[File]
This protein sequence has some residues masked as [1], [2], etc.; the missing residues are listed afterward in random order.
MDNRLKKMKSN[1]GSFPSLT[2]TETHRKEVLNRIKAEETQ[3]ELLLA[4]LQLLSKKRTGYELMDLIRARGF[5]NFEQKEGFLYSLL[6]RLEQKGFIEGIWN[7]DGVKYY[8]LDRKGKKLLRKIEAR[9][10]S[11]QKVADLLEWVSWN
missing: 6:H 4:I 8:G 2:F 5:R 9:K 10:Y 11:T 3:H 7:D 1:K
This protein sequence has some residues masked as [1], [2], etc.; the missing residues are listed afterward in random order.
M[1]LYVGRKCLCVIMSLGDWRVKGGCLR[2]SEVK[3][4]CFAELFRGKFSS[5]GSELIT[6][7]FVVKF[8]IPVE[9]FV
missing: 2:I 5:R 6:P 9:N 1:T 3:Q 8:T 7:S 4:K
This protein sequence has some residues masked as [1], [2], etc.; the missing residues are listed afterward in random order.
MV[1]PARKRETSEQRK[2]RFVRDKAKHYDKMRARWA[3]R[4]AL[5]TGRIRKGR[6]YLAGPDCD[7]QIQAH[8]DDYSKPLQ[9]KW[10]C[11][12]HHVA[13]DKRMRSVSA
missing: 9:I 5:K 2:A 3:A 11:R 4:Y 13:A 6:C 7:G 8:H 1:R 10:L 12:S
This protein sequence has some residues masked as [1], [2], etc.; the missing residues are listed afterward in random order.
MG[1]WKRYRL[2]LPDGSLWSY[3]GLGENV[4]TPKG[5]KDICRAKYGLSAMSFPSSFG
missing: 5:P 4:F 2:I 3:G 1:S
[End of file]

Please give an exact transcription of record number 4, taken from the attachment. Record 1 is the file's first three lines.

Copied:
This protein sequence has some residues masked as [1], [2], etc.; the missing residues are listed afterward in random order.
MG[1]WKRYRL[2]LPDGSLWSY[3]GLGENV[4]TPKG[5]KDICRAKYGLSAMSFPSSFG
missing: 5:P 4:F 2:I 3:G 1:S